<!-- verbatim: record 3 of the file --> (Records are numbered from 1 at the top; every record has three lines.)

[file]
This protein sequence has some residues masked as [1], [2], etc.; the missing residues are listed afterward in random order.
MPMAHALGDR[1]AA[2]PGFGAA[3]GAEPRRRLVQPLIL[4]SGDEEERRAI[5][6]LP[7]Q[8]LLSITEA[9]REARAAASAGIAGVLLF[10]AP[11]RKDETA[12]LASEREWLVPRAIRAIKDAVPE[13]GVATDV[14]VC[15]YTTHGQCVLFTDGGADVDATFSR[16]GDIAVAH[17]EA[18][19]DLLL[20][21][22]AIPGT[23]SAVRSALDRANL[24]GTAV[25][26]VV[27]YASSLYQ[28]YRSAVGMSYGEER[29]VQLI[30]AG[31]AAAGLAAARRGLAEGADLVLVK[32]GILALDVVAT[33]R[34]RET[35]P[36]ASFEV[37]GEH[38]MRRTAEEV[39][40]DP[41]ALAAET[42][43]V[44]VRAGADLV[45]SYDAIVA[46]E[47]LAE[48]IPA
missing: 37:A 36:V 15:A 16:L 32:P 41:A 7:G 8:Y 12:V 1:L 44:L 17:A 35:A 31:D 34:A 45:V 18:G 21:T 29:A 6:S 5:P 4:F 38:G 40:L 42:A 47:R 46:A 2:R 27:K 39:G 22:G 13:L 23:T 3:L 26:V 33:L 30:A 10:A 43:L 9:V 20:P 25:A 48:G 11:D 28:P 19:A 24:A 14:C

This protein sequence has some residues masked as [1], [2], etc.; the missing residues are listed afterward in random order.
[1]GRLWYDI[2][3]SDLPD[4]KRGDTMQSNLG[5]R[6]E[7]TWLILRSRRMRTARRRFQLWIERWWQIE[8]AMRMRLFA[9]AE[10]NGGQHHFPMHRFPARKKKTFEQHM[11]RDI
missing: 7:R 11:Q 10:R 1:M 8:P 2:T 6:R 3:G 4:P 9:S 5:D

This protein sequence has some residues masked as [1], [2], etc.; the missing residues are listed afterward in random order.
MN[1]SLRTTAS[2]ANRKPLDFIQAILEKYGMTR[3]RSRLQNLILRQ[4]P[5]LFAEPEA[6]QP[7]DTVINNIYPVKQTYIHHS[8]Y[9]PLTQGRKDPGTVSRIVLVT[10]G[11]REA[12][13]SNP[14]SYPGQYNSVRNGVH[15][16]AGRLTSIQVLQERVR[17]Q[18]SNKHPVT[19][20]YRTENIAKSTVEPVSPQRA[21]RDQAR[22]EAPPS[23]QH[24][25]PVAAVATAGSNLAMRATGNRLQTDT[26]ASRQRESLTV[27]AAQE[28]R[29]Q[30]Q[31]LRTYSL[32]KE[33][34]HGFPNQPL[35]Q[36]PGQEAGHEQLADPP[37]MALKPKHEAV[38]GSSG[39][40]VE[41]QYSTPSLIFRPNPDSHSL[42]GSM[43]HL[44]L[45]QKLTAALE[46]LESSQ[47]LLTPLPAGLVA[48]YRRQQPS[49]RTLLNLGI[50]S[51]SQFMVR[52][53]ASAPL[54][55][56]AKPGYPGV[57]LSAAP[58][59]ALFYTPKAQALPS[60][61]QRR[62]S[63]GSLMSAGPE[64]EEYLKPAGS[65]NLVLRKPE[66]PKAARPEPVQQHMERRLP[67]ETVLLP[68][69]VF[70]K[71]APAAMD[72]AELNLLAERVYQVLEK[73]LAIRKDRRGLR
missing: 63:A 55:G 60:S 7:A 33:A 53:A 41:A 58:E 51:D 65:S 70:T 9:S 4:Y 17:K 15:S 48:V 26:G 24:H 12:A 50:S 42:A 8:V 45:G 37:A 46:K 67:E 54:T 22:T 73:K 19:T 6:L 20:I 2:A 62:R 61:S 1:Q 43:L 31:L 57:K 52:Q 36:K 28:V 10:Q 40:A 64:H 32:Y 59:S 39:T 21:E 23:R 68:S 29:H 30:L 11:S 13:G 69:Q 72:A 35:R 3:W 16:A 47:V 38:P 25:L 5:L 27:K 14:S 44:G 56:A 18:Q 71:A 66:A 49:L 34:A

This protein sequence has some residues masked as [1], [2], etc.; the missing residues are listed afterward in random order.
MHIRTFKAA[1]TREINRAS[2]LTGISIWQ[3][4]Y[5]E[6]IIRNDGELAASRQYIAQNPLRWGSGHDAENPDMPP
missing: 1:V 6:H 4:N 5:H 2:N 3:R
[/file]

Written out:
This protein sequence has some residues masked as [1], [2], etc.; the missing residues are listed afterward in random order.
MN[1]SLRTTAS[2]ANRKPLDFIQAILEKYGMTR[3]RSRLQNLILRQ[4]P[5]LFAEPEA[6]QP[7]DTVINNIYPVKQTYIHHS[8]Y[9]PLTQGRKDPGTVSRIVLVT[10]G[11]REA[12][13]SNP[14]SYPGQYNSVRNGVH[15][16]AGRLTSIQVLQERVR[17]Q[18]SNKHPVT[19][20]YRTENIAKSTVEPVSPQRA[21]RDQAR[22]EAPPS[23]QH[24][25]PVAAVATAGSNLAMRATGNRLQTDT[26]ASRQRESLTV[27]AAQE[28]R[29]Q[30]Q[31]LRTYSL[32]KE[33][34]HGFPNQPL[35]Q[36]PGQEAGHEQLADPP[37]MALKPKHEAV[38]GSSG[39][40]VE[41]QYSTPSLIFRPNPDSHSL[42]GSM[43]HL[44]L[45]QKLTAALE[46]LESSQ[47]LLTPLPAGLVA[48]YRRQQPS[49]RTLLNLGI[50]S[51]SQFMVR[52][53]ASAPL[54][55][56]AKPGYPGV[57]LSAAP[58][59]ALFYTPKAQALPS[60][61]QRR[62]S[63]GSLMSAGPE[64]EEYLKPAGS[65]NLVLRKPE[66]PKAARPEPVQQHMERRLP[67]ETVLLP[68][69]VF[70]K[71]APAAMD[72]AELNLLAERVYQVLEK[73]LAIRKDRRGLR
missing: 63:A 55:G 60:S 7:A 33:A 53:A 41:A 58:E 51:D 65:S 70:T 9:S 4:Y 17:K 15:S 48:V 26:G 24:H 12:A 50:S 42:A 8:V 45:G 37:A 46:K 67:E 54:T 22:T 73:K 19:T 6:L 20:I 2:A 62:R 61:S 1:Q 43:L 31:L 57:K 52:Q 36:K 28:V 10:Q 40:A 64:H 32:Y 59:S 39:T 21:E 23:R 68:S 29:H 30:L 11:S 13:G 69:Q 72:A 35:R 3:W 16:A 47:V 38:P 25:L 5:L 27:K 14:S 44:G 56:A 18:Q 71:A 66:A 49:L 34:A